As I have begun to re-read the works of Dickens the complete set of dried-blood-colored volumes I first encountered as a toddler when crawling I looked up and beheld a towering mountain much like the one the startled apes once saw reflected in the living Kubrick's imagination I have just so happily gleaned from G. K. Chesterton’s 1911 “Introduction” to those works the following that has startled this young ape at least once more.
“Dickens was a very great man, and there are many ways of testing and stating this fact. But one permissible way is to say this, that he was an ignorant man, ill-read in the past, and often confused about the present. Yet he remains great and true, and even essentially reliable, if we suppose him to have known not only all that went before his lifetime, but also all that was to come after.
“From this vanishing of the Victorian compromise (I might say the Victorian illusion) there begins to emerge a menacing and even monstrous thing—we may begin again to behold in the English people. If that strange dawn ever comes, it will be the final vindication of Dickens. It will be proved that he is hardly even a caricaturist; that he is something very like a realist. Those comic monstrosities which the critics found incredible will be found to be the immense majority of the citizens of this country. We shall find that Sweedlepipe cuts our hair and Pumblechook sells our cereals; that Sam Weller blacks our boots and Tony Weller drives our omnibus…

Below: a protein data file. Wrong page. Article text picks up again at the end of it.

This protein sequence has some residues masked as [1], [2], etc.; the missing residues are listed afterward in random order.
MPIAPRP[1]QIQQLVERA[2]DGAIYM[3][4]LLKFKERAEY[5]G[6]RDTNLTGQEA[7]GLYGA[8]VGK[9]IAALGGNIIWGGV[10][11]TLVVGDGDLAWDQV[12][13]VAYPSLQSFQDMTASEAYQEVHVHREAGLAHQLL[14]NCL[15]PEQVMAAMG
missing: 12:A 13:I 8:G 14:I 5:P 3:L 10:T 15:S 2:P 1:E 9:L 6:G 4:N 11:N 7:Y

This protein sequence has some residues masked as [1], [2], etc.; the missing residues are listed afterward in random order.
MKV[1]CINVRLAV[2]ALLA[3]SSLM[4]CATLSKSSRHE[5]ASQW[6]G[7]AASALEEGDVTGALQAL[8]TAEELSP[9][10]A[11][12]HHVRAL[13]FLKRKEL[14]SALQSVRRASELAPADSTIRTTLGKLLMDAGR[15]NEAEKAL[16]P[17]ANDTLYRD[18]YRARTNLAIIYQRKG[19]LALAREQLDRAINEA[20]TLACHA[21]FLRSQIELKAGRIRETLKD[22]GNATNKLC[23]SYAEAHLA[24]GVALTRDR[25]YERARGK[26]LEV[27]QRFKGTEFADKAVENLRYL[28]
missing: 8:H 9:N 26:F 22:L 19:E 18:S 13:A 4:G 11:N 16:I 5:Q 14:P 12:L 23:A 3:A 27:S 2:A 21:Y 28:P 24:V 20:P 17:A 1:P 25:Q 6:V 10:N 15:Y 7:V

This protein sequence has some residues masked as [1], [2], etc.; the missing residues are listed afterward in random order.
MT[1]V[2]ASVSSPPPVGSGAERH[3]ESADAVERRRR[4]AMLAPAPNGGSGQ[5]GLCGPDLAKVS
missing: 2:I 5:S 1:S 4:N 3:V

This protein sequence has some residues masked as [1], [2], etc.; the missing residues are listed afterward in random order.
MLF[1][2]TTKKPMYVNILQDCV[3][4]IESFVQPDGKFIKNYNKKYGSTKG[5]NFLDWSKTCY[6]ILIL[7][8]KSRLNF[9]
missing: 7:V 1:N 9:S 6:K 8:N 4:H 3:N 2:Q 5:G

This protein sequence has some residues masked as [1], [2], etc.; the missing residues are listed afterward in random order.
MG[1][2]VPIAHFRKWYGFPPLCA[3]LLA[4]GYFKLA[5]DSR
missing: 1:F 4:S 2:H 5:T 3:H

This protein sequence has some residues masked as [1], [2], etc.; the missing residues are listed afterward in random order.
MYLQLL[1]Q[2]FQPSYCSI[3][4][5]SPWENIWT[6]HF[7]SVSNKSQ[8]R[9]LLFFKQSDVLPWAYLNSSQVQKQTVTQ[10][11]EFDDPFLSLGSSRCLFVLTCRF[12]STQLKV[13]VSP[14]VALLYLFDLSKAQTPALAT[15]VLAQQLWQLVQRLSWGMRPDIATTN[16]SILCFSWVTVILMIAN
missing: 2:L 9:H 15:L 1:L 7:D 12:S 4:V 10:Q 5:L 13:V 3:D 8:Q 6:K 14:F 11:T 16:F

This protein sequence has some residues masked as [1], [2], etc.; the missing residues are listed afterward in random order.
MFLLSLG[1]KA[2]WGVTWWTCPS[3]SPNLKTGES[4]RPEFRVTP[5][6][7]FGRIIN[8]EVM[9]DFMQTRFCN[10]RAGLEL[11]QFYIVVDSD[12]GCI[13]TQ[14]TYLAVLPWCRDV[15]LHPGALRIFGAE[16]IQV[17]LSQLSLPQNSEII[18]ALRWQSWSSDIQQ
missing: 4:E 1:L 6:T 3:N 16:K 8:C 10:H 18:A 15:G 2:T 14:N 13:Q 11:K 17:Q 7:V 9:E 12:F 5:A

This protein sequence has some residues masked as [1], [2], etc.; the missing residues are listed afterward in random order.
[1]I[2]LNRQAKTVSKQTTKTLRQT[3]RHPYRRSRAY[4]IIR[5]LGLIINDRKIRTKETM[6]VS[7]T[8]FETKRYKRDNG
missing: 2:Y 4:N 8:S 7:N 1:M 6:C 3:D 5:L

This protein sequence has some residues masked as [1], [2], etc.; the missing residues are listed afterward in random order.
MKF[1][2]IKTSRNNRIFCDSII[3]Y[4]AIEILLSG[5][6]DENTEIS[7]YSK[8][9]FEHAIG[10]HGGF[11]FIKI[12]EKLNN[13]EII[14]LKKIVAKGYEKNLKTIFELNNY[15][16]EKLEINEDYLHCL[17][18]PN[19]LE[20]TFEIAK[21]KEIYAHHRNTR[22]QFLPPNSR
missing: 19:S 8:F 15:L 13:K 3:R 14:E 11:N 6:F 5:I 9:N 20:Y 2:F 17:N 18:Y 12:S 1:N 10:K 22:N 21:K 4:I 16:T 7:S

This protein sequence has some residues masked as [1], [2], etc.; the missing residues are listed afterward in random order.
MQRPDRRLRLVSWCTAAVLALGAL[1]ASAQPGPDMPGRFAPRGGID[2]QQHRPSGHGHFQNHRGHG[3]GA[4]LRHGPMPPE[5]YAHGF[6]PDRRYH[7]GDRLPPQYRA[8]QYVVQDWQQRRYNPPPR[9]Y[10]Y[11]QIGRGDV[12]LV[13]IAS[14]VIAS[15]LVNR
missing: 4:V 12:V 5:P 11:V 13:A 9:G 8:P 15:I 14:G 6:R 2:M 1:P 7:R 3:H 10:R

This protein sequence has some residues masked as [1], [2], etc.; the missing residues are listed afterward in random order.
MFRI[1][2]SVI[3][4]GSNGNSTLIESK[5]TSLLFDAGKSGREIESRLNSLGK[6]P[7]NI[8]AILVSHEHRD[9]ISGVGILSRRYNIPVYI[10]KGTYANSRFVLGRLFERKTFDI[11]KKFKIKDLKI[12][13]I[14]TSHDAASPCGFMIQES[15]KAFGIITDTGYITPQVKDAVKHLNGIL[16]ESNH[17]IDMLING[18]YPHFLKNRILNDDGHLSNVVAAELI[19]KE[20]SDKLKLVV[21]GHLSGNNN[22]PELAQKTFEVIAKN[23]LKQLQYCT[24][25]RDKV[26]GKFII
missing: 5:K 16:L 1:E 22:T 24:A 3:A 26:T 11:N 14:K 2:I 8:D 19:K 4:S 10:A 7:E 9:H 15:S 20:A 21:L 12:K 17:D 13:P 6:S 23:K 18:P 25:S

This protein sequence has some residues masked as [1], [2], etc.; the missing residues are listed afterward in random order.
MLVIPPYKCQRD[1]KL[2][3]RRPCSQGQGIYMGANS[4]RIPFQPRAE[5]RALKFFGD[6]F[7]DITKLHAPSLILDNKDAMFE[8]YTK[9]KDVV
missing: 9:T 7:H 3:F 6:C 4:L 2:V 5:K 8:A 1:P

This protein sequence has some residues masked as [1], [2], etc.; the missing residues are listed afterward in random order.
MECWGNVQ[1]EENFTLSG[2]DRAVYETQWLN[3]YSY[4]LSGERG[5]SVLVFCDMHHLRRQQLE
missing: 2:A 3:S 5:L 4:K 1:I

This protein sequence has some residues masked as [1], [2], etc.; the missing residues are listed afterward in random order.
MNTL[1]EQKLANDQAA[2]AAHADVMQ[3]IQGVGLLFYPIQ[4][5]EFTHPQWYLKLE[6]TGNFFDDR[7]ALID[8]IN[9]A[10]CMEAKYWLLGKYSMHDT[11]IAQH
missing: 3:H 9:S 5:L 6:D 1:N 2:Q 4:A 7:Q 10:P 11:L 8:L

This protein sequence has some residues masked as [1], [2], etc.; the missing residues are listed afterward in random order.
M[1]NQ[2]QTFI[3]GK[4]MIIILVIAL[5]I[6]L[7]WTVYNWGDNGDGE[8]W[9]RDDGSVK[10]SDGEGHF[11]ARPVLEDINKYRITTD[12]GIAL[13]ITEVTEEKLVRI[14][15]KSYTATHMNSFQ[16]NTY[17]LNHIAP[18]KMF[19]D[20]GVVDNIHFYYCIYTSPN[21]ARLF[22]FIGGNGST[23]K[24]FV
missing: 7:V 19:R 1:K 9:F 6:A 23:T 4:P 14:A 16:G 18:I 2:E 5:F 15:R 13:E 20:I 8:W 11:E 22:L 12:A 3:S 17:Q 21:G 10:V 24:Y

“even Americans are all something, though it is not easy to say what it is; it goes with hawk-like eyes and an irrational eagerness. Perhaps it is savages.”